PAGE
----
Overlooked Gabe Brown goes off in MSU's Sweet Sixteen win over LSU
WASHINGTON D.C — Gabe Brown couldn't believe his eyes when he stood outside the left wing Friday night.
Brown, a 6 foot, 7 inch freshman guard used off the bench, was stationed beyond the 3-point arc and caught an around-the-horn pass from Kenny Goins. Brown's defender, Emmitt Williams, was stationed in the paint, leaving Michigan State's 6 foot, 7 inch bench guard wide-open.
He had all the time in the world. Swish.
That play transpired at the 15:28 mark in the first half of No. 2 MSU's 80-63 win over third-seeded Louisiana State in the NCAA East Region semifinals at Capital One Arena and set up a career night for Brown. In 16 minutes, Brown scored 15 and went 5-of-7 from the field with four 3s and three rebounds, eclipsing his previous career best of 11 points against Green Bay on Dec. 16.
"For me, as a freshman, it feels really big for me," Brown said, smiling. "Because I had games where I didn’t play, games where I didn’t score the ball or things like that."
Brown, who checked into the game after starter Matt McQuaid picked up his first foul, had 13 points and three 3s in the first half. He entered the game averaging 35.3 percent from deep and according to LSU interim coach Tony Benford, the Tigers (28-7) were more concerned with stopping point guard Cassius Winston and battling with the front court of MSU (31-6) to grab rebounds.
"We knew he's a good player," Benford said. "So sometimes you play the percentages. And he made them tonight. So we have to make -- we made an adjustment but still even when we made the adjustment he hit a couple tough ones."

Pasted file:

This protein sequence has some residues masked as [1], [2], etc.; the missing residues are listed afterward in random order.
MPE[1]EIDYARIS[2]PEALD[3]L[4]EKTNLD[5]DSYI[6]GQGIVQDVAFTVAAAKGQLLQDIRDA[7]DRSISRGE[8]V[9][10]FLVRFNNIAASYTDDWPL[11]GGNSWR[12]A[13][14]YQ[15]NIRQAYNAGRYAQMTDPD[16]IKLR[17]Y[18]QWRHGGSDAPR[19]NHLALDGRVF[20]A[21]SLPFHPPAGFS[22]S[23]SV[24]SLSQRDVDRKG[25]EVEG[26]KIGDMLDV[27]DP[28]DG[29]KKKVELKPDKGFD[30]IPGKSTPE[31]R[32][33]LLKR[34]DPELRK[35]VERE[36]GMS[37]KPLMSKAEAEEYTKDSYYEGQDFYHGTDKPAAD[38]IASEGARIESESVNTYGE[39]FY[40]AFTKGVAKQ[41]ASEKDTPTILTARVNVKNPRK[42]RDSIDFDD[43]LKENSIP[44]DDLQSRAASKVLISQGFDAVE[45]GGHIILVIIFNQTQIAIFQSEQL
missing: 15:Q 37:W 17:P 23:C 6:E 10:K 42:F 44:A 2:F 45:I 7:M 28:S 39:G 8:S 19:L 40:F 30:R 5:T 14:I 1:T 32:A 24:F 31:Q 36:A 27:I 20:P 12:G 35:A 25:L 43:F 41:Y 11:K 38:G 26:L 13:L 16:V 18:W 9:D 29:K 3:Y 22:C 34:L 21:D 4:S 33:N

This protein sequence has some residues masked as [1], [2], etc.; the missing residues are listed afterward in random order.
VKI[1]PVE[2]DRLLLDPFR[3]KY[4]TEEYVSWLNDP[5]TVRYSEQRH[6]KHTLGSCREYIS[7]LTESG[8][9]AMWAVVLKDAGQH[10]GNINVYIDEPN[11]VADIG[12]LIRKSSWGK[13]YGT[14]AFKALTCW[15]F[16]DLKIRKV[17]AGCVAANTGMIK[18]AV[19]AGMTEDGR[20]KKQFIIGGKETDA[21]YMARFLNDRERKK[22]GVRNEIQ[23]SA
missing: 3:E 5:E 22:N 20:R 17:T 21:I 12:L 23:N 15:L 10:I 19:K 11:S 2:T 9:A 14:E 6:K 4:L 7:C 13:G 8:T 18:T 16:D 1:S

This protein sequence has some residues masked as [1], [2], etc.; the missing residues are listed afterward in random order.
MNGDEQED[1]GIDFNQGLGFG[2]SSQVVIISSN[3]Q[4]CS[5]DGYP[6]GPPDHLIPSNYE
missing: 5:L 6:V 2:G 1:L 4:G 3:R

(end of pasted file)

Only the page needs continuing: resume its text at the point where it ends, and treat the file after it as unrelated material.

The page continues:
Brown said each triple seemed to find its way into the basket easier than the one before it and provided a much-needed boost to his confidence. His second 3 came in MSU's next possession to push a 16-7 lead with 14:53 until halftime.
“For him to come in and hit those shots and stay solid on defense and get those big rebounds, that’s really big," McQuaid said. "We’ve always just believed in playing for each other and stepping up when we need each other."
His third came early in the second, just after a 12-0 LSU run made it a 45-41 game with 16:43 left, but his final seemingly put the Tigers away for good at the 10:17 mark to put MSU up 63-48.
Spartans coach Tom Izzo said he saw it rewarding to see Brown's hard work in practice pay off.
"The cool thing about Gabe is he’s been working his butt off," Izzo said. "If you talk to Gabe, he’s been in every single day for months. ... He did a good job and he did even a better job defensively, that’s where he’s been struggling."
Brown, who began the season as one of MSU's last-ditch options at wing, was the fifth player at that position, behind Goins, freshman Aaron Henry — who led MSU with 20 points Friday — and Joshua Langford and Kyle Ahrens — both of whom suffered season-ending lower body injuries. Since Ahrens sprained his left ankle against Michigan in the Big Ten Tournament Championship, Brown has appeared in 34 minutes over the last three games.
But it's easy to see why Brown may have been overlooked in the Tigers' game plan.
"It’s just hard to scout," forward Goins said. "I don’t know. He might be our eighth guy on our bench, ninth guy on our bench, something like that. It’s hard to scout that many people."
Despite being used sparsely during the regular season, Brown said he's felt great improvement in areas like shot selection and overall offensive feel. But there have also been times he's felt the opposite.
"I had days where I was doubting myself, days where I was disappointed in myself, days where I didn’t practice as good," Brown said. "I’d get down on myself, but I always had my team and the coaches and everybody to pick me up."
The Spartans will play top-seeded Duke (32-5) on Sunday. With that in mind, Brown said he's going to process things as they happen, instead of looking ahead to the prospects of more regular playing time.
After all, he's got all the time in the world.
"I know it’s a slow grind, a slow process," Brown said. "So I still got things to improve each and every day."